Tribal children in the African rainforests have been paid in alcohol and glue to sniff, in return for manual work.
A new Survival International report has found that market traders in the Republic of Congo ply children from the Bayaka tribe with glue, in exchange for cleaning out latrines – a basic toilet.
In Cameroon Baka tribespeople, who’ve often been illegally evicted from their forest homes, are often paid in glasses of moonshine (home-brewed alcohol) in exchange for manual labour.
The report reads:
Dispossessed tribal people often take to drugs, usually the cheapest and most easily available such as alcohol and gas. Babies are born with fetal alcohol syndrome, children get little care from addicted parents, teenagers follow suit. The cycle cannot be broken by merely treating symptoms: entire societies fall apart.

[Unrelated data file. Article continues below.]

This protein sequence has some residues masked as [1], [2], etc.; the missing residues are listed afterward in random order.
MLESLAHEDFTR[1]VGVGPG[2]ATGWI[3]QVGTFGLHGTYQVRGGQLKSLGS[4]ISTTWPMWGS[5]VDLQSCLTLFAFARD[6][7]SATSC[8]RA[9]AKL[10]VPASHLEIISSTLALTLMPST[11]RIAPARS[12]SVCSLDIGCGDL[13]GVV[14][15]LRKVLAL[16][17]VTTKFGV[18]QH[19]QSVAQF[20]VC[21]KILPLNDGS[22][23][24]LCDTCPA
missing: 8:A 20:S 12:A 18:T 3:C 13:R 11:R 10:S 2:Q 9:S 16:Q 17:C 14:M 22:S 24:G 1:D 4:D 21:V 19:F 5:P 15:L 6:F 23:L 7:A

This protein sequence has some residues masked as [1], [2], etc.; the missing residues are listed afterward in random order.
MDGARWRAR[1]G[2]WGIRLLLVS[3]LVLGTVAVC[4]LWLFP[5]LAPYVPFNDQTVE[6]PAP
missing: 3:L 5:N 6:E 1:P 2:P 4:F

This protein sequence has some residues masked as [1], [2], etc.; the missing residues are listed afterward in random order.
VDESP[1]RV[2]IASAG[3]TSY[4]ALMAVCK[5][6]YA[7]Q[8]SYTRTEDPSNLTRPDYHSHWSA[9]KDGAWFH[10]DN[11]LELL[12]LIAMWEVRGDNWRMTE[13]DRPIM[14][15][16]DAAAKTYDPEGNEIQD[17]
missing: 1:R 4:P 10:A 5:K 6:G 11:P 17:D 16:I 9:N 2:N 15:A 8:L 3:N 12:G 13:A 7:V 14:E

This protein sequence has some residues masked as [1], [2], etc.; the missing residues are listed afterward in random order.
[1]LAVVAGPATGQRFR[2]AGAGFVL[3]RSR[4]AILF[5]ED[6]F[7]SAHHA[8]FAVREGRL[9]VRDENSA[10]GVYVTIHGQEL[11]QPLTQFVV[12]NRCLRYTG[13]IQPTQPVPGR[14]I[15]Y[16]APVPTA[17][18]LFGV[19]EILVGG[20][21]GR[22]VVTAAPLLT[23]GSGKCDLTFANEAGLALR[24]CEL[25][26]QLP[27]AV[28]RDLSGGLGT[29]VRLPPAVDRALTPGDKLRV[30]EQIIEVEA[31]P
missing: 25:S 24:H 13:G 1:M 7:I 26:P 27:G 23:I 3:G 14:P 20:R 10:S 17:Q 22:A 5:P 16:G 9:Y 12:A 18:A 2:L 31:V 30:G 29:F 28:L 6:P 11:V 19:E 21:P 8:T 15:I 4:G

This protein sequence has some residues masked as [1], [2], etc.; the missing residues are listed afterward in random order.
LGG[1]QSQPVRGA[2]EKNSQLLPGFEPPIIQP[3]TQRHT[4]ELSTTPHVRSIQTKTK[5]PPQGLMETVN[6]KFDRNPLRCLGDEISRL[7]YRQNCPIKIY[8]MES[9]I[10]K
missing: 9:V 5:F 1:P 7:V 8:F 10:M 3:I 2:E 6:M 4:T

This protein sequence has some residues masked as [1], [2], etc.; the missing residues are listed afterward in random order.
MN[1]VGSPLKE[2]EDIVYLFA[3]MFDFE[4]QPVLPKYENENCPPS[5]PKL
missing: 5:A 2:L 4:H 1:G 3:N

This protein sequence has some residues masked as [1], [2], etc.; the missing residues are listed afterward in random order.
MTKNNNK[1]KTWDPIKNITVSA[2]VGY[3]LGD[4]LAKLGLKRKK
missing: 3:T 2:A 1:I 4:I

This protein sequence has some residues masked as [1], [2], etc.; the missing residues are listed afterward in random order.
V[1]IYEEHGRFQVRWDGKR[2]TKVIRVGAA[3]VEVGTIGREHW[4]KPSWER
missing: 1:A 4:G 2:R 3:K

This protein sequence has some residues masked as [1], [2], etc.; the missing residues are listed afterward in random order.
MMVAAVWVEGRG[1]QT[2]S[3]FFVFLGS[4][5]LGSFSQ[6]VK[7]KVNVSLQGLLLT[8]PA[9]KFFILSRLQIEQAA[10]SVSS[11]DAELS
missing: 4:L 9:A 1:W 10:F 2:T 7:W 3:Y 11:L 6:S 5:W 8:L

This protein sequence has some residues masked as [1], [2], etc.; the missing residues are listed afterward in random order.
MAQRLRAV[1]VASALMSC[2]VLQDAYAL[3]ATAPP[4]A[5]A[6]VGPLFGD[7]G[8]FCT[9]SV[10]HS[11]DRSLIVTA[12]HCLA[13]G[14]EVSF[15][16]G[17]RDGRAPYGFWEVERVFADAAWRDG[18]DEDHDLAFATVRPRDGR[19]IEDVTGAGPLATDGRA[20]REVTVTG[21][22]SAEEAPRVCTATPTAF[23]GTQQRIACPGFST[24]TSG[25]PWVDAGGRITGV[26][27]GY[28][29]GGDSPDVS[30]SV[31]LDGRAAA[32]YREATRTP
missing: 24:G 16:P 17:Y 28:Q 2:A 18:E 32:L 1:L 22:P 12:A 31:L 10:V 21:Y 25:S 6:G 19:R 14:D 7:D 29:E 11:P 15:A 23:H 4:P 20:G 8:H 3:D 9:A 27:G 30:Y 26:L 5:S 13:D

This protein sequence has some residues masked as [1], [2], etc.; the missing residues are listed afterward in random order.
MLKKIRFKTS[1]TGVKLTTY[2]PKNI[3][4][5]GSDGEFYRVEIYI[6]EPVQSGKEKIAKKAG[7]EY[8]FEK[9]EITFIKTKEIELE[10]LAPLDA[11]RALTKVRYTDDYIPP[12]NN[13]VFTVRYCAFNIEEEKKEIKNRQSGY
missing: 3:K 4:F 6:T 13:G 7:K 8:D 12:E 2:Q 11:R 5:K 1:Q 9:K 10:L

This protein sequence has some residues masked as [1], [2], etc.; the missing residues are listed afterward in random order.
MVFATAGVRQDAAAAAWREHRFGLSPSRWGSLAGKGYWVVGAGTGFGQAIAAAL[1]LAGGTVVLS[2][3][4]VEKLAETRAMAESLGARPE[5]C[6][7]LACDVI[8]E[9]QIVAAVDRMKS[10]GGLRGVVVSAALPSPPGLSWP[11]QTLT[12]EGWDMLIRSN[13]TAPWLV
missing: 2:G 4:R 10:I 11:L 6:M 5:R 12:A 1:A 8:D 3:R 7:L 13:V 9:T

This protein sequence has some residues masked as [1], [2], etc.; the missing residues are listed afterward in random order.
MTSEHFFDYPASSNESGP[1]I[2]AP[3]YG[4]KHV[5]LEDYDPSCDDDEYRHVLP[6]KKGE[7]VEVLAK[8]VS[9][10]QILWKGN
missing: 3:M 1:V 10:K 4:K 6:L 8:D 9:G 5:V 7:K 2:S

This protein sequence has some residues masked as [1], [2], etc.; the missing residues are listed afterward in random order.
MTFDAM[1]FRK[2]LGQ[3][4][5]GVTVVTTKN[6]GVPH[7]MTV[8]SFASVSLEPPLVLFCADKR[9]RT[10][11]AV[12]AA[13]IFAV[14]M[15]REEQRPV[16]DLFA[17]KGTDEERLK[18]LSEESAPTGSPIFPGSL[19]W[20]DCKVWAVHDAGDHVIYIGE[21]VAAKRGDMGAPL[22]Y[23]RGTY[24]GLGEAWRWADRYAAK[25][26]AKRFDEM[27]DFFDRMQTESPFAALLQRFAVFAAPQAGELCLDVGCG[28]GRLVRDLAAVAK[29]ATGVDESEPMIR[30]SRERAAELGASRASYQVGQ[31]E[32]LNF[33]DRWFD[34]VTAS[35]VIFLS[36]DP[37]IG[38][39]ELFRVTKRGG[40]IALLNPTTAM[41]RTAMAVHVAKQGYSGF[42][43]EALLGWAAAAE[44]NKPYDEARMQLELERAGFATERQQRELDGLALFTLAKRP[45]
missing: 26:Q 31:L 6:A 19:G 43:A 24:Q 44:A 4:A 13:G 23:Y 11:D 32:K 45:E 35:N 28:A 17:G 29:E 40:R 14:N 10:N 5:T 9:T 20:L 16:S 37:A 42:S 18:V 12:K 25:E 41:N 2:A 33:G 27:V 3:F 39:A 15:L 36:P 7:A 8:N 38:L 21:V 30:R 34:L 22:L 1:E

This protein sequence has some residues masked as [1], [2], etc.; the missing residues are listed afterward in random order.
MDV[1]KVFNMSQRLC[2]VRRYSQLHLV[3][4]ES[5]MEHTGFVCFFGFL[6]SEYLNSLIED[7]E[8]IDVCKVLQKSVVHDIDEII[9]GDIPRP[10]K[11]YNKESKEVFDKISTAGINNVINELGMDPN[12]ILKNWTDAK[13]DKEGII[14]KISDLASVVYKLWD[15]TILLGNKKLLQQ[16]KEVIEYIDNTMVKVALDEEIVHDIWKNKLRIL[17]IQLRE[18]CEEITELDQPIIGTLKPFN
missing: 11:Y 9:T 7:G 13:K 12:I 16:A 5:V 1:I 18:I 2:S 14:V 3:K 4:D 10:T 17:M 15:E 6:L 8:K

Baka from Cameroon, illegally evicted in the name of conservation, often end up receiving alcohol as wages. The going rate for half a day is five glasses of moonshine.
Among Innu youth, gas sniffing is a chronic problem. It causes convulsions and permanent damage to the kidneys, eyes, liver, bone marrow and heart…”